Now you don't trust BP, but it's too late

Every time a BP executive appears on television, I think of the garage scene from the movie "Animal House."

An expensive car belonging to Flounder's brother has just been trashed on a drunken road trip, and the smooth-talking Otter comforts the distraught Delta pledge with these cheery words:

"You f——- up! You trusted us! Hey, make the best of it."

If only the BP guys were half as honest.

Incredibly, almost eight weeks after the Deepwater Horizon oil rig exploded in the Gulf of Mexico, the company that caused the disaster remains the primary source of information about it.

Predictably, much of that information has been stupendously, tragically wrong, starting with the low-ball estimates of how much crude was leaking into the sea.

BP didn't know the answer when the rig went down, and it doesn't know the answer now. Nobody does.

Every day we see streaming underwater video of that mile-deep gout of oil, billowing and unstaunched. The image is only slightly less sickening than the pictures of dead sea turtles and gagging pelicans.

Some people I know can't bear to watch anymore, so painful are the feelings of helplessness and frustration. What's happening before our eyes is the slow murder of one of the world's most bountiful bodies of water, a crime precipitated by reckless corporate decisions and abetted by our own government.

Imagine a so-called regulatory process that allows oil companies to sink a drill 5,000 feet or even 10,000 feet through a living ocean without any reliable backup for when a blowout preventer fails to prevent a blowout.

Duh, let's build us a big ol' steel dome and drop it on the leak.

If that don't work, we'll blast us some golf balls and shredded tires into the hole.

Or maybe a giant sody straw might do the trick!

Obviously these boneheads didn't have a workable Plan B. Worse, nobody in government figured that out until it was too late.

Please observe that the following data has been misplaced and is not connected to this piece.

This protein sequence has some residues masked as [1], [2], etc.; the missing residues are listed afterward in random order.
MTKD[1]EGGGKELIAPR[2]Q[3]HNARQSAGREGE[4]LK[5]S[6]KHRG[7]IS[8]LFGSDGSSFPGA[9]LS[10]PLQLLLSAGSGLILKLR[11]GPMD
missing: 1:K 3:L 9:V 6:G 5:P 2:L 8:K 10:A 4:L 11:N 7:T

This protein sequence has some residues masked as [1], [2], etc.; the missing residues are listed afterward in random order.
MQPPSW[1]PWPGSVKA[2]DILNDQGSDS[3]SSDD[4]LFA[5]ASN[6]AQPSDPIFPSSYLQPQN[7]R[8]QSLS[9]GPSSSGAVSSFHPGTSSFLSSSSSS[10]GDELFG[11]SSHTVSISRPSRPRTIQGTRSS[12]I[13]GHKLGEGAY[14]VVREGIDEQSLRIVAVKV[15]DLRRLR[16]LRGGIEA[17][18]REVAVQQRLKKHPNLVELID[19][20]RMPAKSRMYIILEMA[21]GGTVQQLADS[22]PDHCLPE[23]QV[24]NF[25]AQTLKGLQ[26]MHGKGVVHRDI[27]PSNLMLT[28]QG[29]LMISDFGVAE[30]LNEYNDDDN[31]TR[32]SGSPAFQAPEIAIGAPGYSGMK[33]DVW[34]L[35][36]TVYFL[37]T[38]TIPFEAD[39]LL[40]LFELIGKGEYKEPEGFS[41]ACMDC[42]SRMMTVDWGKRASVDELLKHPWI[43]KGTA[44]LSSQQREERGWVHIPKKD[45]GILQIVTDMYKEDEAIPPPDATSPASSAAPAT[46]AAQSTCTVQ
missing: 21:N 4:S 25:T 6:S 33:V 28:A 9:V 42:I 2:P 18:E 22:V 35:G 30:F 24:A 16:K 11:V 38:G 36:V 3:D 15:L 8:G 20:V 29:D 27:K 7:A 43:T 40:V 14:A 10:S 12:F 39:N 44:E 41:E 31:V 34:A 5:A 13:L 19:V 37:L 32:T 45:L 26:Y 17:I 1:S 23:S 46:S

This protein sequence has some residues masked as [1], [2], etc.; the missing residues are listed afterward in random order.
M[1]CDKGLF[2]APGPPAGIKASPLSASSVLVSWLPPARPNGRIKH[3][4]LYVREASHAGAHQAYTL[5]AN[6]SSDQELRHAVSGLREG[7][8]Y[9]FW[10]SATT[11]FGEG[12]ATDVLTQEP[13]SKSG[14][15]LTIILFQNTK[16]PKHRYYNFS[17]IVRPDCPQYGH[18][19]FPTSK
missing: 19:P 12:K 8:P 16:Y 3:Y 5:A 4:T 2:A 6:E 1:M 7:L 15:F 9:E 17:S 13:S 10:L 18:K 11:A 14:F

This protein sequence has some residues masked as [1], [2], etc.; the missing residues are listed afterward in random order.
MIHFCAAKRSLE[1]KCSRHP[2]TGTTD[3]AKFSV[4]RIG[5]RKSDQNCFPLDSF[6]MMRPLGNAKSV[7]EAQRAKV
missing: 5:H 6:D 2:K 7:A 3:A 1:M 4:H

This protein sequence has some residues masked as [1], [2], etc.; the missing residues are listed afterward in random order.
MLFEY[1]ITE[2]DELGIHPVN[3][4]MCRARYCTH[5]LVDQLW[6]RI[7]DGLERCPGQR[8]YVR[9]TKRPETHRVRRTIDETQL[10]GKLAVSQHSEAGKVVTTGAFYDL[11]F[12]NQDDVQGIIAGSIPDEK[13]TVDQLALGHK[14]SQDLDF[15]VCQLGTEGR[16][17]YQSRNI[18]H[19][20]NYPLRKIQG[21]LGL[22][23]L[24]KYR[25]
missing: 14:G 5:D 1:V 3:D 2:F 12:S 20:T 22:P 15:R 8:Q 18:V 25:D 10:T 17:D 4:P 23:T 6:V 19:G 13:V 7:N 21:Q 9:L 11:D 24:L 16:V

This is what millions of dollars in campaign contributions buys — a free pass from Washington. The federal Minerals Management Service basically worked for Big Oil.

It was a relationship that flourished during the Bush-Cheney years, and not much changed when Barack Obama took office. Despite serious safety issues throughout BP's North American operations, the MMS blithely accepted the company's word that everything was peachy on Mississippi Canyon Block 252 in the Gulf of Mexico.

Even today, in the midst of the worst oil spill in history, the Obama administration is still relying largely on BP's word, although by necessity and not choice.

CEO Tony Hayward continues to say things that would merely be silly if not for the dire context. Last week he declared that, despite the findings of several sets of researchers, no submerged plumes of petroleum are spreading through the Gulf.

"The oil is on the surface," Hayward said. "There are no plumes."

He sounds just like the pet-shop owner in the famous Monty Python sketch who is trying to convince a disgruntled customer that his extremely dead parrot is only napping.

As of this writing, the latest news from BP concerns its new oil-collecting contraption, which is said to be siphoning 15,000 barrels daily from the fractured wellhead. The company has promised that within days it will be capturing "a vast majority" of the flow from the Deepwater Horizon.

Unfortunately, attaching the new device required re-cutting the riser in a way that actually increased the volume of the leak. Many experts believe that millions more gallons than before are now pouring into Gulf waters.

So, at the end of the day, all we really know for certain is this: The oil keeps gushing, and nobody's figured out how to stop it.

That much we can see for ourselves on the dreary underwater video.

Back on land, not a soul is able to state with certainty how much has been spilled, where it will end up or what the ultimate damage will be to the Gulf and beyond.

Meanwhile, the coastal marshes of Louisiana are dying, and brown glop soils the beaches of Alabama and northwest Florida. The seafood industry is being crippled, and tourism is reeling.

And our government, which possesses neither the technology nor the expertise to plug the leak, is stuck in a grim alliance with the perpetrators.

Oil spills are like hurricanes: One is all it takes to change everything.

From the president to the industry's cheerleaders in Congress to all those state and federal regulators, too many people accepted the oil executives' sunny assurance that deepwater drilling posed no serious threat to this country.

In the immortal words of Otter, you f——- up.

You trusted them.

Carl Hiaasen is a columnist for the Miami Herald. Readers may write to him at: 1 Herald Plaza, Miami, Fla. 33132; e-mail:

Share This Story